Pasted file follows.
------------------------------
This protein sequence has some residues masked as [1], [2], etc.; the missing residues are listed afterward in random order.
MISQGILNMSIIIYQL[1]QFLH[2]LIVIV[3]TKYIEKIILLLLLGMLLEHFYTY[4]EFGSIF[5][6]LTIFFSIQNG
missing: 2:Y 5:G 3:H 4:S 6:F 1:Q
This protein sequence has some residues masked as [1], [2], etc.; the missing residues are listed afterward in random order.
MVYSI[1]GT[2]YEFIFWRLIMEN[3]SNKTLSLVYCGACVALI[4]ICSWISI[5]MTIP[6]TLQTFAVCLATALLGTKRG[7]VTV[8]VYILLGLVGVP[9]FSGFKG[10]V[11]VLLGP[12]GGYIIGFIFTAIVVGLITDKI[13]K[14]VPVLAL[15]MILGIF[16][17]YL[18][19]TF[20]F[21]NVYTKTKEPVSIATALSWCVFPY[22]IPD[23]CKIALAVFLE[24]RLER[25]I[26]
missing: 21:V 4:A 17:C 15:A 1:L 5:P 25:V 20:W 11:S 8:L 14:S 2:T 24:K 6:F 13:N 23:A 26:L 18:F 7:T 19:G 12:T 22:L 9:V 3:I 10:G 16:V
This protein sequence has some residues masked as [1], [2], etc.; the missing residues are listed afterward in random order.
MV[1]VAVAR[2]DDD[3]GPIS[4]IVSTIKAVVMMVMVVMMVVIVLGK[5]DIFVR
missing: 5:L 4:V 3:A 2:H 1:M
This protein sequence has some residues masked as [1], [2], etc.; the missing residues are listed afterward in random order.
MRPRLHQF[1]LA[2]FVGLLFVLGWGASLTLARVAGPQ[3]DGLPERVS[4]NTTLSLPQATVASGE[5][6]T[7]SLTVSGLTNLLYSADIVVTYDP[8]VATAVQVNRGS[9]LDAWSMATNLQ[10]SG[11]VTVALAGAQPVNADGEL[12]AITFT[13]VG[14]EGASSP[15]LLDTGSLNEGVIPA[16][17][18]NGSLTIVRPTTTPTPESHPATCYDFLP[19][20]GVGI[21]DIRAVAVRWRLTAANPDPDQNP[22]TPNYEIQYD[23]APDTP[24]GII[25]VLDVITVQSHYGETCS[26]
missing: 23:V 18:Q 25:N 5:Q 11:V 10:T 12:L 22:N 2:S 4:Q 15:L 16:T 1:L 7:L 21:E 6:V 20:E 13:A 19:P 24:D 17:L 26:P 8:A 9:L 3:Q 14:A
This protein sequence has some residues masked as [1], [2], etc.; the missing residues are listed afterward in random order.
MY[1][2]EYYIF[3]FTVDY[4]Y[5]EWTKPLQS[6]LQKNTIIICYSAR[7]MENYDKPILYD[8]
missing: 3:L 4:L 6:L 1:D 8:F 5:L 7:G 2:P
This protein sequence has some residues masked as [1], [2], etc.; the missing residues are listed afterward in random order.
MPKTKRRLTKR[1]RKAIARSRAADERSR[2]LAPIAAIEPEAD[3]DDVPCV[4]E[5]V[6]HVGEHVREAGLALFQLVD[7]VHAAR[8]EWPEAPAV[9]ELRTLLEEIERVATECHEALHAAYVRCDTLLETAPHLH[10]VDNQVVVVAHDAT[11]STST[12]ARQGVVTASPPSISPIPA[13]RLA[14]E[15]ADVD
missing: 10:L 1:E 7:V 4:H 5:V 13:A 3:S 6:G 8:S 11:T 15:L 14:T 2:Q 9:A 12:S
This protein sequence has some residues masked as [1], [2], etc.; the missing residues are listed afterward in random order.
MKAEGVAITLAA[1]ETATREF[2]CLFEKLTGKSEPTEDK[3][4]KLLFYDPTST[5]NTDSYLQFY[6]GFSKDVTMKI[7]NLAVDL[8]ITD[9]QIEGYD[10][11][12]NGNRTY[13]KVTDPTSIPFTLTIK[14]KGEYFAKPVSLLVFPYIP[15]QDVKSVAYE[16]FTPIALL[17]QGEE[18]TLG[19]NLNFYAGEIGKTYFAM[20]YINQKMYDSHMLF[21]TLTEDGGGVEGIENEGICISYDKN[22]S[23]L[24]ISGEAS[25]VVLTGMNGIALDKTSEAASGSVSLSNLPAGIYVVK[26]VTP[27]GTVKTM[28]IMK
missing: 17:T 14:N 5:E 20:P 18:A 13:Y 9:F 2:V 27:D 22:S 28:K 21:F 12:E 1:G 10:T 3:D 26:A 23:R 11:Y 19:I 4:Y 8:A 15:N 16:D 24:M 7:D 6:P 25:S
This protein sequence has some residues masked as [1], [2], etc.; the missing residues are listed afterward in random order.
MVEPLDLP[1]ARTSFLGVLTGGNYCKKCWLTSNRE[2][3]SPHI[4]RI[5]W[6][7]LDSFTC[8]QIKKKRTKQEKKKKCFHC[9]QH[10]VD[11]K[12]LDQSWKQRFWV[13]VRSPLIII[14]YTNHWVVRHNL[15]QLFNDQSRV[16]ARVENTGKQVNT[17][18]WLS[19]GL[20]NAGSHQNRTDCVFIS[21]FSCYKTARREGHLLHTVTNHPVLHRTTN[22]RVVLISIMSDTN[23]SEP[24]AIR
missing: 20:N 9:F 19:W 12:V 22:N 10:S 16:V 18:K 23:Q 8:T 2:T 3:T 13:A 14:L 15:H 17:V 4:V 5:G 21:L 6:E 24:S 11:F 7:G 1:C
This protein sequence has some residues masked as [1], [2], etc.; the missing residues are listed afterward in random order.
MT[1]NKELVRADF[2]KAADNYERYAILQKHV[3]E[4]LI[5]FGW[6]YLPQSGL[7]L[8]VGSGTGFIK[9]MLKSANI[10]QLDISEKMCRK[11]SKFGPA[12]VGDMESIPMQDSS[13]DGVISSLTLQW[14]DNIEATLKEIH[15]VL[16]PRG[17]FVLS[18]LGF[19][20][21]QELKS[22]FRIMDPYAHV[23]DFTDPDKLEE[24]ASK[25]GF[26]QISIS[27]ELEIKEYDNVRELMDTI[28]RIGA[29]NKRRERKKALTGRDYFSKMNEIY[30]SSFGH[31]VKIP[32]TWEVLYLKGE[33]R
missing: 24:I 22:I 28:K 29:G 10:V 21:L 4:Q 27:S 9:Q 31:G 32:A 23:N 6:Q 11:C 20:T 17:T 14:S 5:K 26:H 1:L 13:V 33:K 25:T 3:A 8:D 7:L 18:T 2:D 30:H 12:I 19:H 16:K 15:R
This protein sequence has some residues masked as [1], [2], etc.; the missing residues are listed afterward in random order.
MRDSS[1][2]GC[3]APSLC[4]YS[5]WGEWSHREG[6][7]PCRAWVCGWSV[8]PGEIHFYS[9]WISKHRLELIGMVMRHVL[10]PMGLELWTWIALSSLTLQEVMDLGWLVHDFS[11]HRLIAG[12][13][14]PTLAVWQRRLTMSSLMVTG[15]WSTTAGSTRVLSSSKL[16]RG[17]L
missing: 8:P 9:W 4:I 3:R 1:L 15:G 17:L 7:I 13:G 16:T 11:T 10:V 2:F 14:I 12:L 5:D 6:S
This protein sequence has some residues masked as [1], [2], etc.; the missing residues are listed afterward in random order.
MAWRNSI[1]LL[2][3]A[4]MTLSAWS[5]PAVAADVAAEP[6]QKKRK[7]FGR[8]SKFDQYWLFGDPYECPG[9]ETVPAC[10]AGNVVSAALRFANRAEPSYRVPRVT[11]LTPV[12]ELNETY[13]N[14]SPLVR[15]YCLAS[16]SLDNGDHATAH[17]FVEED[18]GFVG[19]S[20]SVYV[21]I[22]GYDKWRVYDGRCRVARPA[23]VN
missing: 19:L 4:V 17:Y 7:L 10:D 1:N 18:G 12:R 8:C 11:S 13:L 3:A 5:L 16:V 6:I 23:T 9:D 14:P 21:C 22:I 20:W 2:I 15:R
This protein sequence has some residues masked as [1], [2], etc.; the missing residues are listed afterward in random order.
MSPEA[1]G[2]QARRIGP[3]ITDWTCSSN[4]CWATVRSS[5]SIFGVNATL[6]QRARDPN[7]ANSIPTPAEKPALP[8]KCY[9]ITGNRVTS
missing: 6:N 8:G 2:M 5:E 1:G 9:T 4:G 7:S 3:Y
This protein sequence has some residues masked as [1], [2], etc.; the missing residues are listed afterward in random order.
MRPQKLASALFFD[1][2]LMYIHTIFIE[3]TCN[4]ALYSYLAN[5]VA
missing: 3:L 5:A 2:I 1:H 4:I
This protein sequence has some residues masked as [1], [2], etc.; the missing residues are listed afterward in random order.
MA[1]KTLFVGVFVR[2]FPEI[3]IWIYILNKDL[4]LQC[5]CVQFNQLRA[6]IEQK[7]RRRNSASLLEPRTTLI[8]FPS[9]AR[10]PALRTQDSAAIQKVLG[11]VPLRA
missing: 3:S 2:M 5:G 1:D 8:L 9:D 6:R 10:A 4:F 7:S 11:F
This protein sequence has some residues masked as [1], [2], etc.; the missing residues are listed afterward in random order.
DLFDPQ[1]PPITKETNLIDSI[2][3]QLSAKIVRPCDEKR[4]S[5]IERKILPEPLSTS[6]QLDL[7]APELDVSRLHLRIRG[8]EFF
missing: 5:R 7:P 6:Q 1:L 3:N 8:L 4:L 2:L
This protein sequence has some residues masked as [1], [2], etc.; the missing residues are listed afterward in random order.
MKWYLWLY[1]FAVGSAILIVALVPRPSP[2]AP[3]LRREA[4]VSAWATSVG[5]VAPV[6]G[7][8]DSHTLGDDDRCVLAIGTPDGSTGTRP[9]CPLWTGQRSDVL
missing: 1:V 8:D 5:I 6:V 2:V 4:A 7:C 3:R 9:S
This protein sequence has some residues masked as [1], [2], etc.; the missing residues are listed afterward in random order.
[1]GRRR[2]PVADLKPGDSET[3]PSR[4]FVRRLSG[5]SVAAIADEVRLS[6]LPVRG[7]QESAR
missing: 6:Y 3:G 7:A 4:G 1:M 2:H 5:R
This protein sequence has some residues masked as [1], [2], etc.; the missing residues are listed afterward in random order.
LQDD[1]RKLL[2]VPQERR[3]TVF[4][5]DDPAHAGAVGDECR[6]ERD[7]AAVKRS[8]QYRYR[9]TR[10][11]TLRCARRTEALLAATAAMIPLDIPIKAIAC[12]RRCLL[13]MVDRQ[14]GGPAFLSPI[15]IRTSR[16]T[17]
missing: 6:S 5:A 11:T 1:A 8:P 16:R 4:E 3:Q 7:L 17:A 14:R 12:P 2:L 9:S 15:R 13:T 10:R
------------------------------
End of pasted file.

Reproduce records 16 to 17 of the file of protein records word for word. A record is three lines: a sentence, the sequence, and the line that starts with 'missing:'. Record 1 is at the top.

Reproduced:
This protein sequence has some residues masked as [1], [2], etc.; the missing residues are listed afterward in random order.
MKWYLWLY[1]FAVGSAILIVALVPRPSP[2]AP[3]LRREA[4]VSAWATSVG[5]VAPV[6]G[7][8]DSHTLGDDDRCVLAIGTPDGSTGTRP[9]CPLWTGQRSDVL
missing: 1:V 8:D 5:I 6:V 2:V 4:A 7:C 3:R 9:S
This protein sequence has some residues masked as [1], [2], etc.; the missing residues are listed afterward in random order.
[1]GRRR[2]PVADLKPGDSET[3]PSR[4]FVRRLSG[5]SVAAIADEVRLS[6]LPVRG[7]QESAR
missing: 6:Y 3:G 7:A 4:G 1:M 2:H 5:R